The Royal College of Opthalmologists’ (RCOpth) publication, in February 2018, of new recommendations for screening of patients taking Hydroxychloroquine (HCQ) created significant challenges.

Around 320,000 patients currently take HCQ to manage long-term conditions such as rheumatoid arthritis. Taking HCQ for over five years causes increased risk of retinopathy, therefore it is now recommended that patients commencing long-term therapy receive baseline testing within the first year of treatment, followed by annual screening once patients have been taking HCQ for five years.

Eighteen months after the recommendations’ publication, practical and financial barriers to delivering this large-scale programme in the acute care setting have become clear.

In response, recognising the potential for primary care opticians to deliver the programme efficiently and cost-effectively, Locsu has developed our clinical pathway for Medical Retina Monitoring (HCQ). This framework establishes an integrated service delivery model with data collection in primary care and virtual review by a consultant ophthalmologist.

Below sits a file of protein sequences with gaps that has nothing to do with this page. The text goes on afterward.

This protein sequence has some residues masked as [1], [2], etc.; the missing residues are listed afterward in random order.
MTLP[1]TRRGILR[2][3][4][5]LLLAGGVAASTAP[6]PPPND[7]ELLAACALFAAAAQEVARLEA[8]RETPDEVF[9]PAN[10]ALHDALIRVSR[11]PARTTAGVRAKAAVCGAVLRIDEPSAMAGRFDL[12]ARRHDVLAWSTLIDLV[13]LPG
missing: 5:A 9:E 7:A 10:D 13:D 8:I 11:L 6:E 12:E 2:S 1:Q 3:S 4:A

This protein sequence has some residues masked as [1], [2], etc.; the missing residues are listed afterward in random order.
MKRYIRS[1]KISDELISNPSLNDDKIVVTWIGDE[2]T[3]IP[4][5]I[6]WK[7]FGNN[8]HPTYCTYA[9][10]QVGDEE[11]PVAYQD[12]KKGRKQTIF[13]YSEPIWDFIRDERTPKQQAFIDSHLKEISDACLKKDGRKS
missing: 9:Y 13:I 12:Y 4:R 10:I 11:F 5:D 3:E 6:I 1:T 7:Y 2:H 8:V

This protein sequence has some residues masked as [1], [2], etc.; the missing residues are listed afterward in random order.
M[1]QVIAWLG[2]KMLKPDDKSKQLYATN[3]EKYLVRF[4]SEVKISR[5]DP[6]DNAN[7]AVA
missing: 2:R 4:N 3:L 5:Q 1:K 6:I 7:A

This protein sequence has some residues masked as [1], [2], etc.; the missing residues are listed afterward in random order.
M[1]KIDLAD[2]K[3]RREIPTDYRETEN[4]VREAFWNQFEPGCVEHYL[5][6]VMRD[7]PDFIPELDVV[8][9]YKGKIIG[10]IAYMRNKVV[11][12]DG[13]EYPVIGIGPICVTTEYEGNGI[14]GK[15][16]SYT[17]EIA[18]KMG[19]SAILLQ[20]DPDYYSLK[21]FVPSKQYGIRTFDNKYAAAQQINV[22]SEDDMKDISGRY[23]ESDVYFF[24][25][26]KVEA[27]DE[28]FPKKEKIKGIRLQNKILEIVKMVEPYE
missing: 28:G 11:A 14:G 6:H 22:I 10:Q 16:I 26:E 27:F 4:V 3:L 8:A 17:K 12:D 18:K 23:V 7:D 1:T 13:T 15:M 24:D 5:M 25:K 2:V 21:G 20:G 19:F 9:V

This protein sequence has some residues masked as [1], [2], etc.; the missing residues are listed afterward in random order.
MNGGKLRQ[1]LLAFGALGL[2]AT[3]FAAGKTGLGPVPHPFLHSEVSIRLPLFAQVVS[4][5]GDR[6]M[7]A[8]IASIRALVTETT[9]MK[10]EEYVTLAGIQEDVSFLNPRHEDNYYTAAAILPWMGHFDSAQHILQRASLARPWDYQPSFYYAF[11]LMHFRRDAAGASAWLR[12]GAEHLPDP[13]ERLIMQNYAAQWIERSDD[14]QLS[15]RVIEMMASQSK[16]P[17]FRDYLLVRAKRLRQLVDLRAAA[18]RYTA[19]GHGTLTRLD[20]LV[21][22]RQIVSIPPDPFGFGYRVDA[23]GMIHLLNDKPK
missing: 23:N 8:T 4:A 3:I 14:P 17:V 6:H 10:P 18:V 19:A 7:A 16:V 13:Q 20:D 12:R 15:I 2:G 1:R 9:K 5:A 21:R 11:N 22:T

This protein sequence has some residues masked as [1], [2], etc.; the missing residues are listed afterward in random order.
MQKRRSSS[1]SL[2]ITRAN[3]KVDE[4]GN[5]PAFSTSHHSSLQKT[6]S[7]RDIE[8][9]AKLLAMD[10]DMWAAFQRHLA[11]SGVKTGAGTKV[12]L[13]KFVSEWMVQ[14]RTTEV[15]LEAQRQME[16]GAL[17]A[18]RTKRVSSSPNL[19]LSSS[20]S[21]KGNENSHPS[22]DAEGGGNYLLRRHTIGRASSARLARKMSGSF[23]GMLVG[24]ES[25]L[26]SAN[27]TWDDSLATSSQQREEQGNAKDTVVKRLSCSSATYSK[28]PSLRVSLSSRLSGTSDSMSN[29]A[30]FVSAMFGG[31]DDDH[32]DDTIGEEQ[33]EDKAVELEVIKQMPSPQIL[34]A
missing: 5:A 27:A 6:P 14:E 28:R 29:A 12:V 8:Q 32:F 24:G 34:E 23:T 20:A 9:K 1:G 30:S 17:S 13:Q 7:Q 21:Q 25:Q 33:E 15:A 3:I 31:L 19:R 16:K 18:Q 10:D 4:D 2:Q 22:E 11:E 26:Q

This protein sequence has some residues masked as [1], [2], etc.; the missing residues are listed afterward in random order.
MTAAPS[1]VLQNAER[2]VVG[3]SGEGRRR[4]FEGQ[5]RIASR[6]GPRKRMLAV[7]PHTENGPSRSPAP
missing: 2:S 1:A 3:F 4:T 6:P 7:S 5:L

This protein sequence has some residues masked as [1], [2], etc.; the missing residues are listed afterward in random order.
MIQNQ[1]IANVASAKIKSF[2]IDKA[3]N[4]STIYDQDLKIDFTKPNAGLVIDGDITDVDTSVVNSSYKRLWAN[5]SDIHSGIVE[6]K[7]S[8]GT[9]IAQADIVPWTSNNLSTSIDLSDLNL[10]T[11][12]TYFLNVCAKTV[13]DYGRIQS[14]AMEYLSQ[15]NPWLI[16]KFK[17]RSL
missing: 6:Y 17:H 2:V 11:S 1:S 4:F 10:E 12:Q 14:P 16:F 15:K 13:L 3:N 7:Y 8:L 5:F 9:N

As well as alleviating pressure on hospital ophthalmology departments, this offers patient benefits to attend screening appointments at a convenient time, in an accessible location outside the hospital setting.

Zoe Richmond, Locsu’s interim clinical director, comments: ‘Our clinical pathway makes efficient use of the considerable resources in primary eye care to deliver the HCQ monitoring programme in a way that best support patients. With the number of patients prescribed HCQ anticipated to grow significantly in future, it’s essential that a sustainable, scalable strategy is established to support increasing workloads.’